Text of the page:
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[...] The sentencing circle is about “community building,” he says; it is about “healing” those affected by crime, and those who committed it. It is repairing relations; making victims and perpetrators “feel better” with the outcome of a criminal incident.

[...] “What social scientist in the last 100 years has said, ‘Gee, punishment changes behaviour’?” Mr. Stuart asks. Much better, he says, is for criminals to feel their community’s “love.”

[...] “If the judge were to effectively ignore the circle that would be sending a message that we don’t want your opinion on justice matters or that somehow punishment is more important than building community,”

[...] “There’s a basic philosophical question that has to be engaged before you even get involved in sentencing circles and that is what are your primary goals or objectives in sentencing,” says David Paciocco, a law professor at the university of Ottawa. “It all depends on your perspective on what we’re trying to accomplish when we sentence.” Sentencing circles appeal to those wanting primarily to reintegrate criminals into their offended community, he says. “If on the other hand you believe that sentencing is a principled exercise designed to express societal revulsion at criminal conduct, or if you believe that proportionality is the underlying consideration in sentencing, then you’re probably going to feel uncomfortable with a regime that’s designed to see how we can move forward rather than respond to what’s happened in the past.”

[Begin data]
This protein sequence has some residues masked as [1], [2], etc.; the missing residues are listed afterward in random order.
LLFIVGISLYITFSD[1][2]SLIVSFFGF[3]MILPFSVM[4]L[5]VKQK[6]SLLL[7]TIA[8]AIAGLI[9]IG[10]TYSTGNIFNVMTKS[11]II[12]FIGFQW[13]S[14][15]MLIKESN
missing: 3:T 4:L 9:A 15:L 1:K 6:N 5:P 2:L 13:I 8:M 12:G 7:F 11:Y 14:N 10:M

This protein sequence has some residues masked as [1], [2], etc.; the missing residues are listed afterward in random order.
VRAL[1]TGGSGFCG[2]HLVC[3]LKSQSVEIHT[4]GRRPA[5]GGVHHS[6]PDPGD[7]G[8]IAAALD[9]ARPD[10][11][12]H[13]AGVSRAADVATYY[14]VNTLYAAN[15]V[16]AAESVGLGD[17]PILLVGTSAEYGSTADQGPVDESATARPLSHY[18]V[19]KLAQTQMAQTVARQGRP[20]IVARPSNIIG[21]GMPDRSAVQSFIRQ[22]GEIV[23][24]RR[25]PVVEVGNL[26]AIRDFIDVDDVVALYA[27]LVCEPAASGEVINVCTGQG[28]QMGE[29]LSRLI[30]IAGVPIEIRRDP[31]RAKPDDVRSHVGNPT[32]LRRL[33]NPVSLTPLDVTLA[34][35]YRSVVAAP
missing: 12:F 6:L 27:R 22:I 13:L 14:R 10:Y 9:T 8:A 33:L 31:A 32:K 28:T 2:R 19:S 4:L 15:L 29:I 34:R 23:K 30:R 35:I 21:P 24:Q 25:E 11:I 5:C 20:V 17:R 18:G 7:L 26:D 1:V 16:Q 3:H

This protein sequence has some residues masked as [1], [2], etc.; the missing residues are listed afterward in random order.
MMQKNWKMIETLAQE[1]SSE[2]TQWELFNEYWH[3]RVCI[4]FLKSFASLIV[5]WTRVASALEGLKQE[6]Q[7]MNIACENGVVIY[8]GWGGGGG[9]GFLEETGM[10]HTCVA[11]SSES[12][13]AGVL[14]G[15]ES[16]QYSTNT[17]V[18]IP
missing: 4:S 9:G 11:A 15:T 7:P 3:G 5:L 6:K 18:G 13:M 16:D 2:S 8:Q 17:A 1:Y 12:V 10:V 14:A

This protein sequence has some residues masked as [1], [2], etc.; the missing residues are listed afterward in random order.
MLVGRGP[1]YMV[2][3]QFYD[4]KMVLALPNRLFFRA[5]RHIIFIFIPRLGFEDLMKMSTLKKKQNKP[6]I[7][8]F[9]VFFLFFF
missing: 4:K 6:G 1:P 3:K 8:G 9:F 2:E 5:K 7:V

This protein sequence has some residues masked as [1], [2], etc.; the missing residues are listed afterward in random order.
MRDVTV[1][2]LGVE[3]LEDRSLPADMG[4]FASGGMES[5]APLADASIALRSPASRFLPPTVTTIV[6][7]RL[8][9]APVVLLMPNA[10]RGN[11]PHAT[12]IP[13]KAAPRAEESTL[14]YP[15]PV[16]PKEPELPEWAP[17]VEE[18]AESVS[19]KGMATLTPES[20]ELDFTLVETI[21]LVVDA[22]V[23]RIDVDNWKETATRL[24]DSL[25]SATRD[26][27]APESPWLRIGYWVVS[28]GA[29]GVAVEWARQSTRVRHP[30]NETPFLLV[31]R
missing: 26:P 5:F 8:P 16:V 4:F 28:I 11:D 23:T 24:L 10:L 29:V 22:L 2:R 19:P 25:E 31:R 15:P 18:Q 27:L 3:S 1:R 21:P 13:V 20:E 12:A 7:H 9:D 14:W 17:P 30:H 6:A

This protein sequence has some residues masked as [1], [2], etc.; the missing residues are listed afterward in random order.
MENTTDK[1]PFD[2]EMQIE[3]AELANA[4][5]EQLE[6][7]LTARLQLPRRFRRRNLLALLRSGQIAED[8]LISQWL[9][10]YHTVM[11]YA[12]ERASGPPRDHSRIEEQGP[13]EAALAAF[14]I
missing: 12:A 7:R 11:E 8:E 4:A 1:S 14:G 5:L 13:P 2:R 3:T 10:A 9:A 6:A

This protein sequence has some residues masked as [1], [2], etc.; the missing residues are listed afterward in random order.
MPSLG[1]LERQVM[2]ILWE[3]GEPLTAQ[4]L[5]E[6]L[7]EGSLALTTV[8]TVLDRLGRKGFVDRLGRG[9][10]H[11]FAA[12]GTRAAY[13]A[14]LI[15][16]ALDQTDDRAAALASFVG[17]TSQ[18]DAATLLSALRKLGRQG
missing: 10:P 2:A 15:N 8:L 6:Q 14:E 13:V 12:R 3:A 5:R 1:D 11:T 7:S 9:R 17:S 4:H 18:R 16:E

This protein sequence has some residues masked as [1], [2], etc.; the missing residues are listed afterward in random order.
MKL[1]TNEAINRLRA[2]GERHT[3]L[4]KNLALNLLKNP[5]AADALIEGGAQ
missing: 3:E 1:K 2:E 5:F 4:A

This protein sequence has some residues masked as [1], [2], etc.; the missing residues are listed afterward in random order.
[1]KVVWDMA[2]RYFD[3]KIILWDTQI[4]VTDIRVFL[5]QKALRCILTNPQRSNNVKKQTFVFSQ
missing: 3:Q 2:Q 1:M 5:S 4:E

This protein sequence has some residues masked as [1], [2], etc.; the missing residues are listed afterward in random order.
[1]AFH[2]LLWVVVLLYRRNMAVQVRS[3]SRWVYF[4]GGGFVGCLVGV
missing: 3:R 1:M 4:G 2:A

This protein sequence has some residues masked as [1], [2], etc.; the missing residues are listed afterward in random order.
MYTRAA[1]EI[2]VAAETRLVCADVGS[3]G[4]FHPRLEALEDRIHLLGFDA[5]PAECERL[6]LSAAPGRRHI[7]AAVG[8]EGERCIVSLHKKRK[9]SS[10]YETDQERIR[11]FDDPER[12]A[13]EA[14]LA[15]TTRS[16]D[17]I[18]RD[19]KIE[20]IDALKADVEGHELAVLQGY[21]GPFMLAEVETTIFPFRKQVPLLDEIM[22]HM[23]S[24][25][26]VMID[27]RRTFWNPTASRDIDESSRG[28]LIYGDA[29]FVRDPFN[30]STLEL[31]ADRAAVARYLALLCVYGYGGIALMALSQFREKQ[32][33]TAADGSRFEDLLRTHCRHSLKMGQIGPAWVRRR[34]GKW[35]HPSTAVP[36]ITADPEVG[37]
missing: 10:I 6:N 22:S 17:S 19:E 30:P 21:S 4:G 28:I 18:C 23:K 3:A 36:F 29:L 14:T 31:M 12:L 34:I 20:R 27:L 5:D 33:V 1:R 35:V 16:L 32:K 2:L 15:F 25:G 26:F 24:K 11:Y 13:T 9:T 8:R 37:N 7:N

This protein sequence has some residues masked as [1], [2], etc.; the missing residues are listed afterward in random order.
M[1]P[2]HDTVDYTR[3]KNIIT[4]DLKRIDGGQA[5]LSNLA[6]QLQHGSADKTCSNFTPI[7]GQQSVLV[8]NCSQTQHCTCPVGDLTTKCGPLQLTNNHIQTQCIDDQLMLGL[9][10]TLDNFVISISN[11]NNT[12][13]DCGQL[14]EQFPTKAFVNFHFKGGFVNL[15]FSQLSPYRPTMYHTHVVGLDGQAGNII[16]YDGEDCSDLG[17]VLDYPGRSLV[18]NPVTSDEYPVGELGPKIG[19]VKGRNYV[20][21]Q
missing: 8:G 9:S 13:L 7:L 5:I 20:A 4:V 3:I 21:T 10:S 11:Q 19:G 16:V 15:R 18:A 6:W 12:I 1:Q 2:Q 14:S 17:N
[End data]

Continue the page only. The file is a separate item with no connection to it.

[...] Supporters of the circles say their strength is that the process reflects a more time-honoured form of justice; It is, Mr. Stuart points out, a community choosing to “roll up its sleeves” in the grandest traditions of civil society, to solve its own problems. “We’re living now in this la-la land where nobody really participates,” he says. “It’s all done by professionals . . . we’ve outsourced everything.”

'Sentencing circles for aboriginals: Good justice?'

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Taking Back the Projection
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Life Support

"David is a spokesman. That's his identity. If a person can't do what he or she's s'posed to do - well, they die. Everybody has to follow his purpose. David is a storyteller and if a storyteller stops telling stories, he stops having his life. Then he dies.

These days, people have stopped paying attention to the old ones. That's not the way it's s'posed to be. As long as people can keep on doin' what they're s'posed to be doin', they can keep on living.

People are s'posed to be supported so they can do their thing. Without the help of others, no people can carry out their identity - I don't care who they are or what they're s'posed to be doin'. And if it doesn't need others, then it's not their true identity - not for this world - and they might as well not even be here. People keep each other alive with support. So if someone is a musician, we ought to listen. If they're a cook, why, you go ahead and eat and tell 'em how that hit the spot, how you needed that.

[...] How people can be so thoughtless, they don't even let a man carry on his life-" He took a loud sip from his coffee cup. "How in the world people could have got so much into their own selves that they don't think they need each other - I sure can't understand it. If people stop listen' to David, now how can he be a storyteller? You tell me. And if he can't be a storyteller, he'll die. That's the way it works."

[Rolling Thunder, quoted by Doug Boyd]
Mystics, Magicians and Medicine People: Tales of a Wanderer, p. 190-1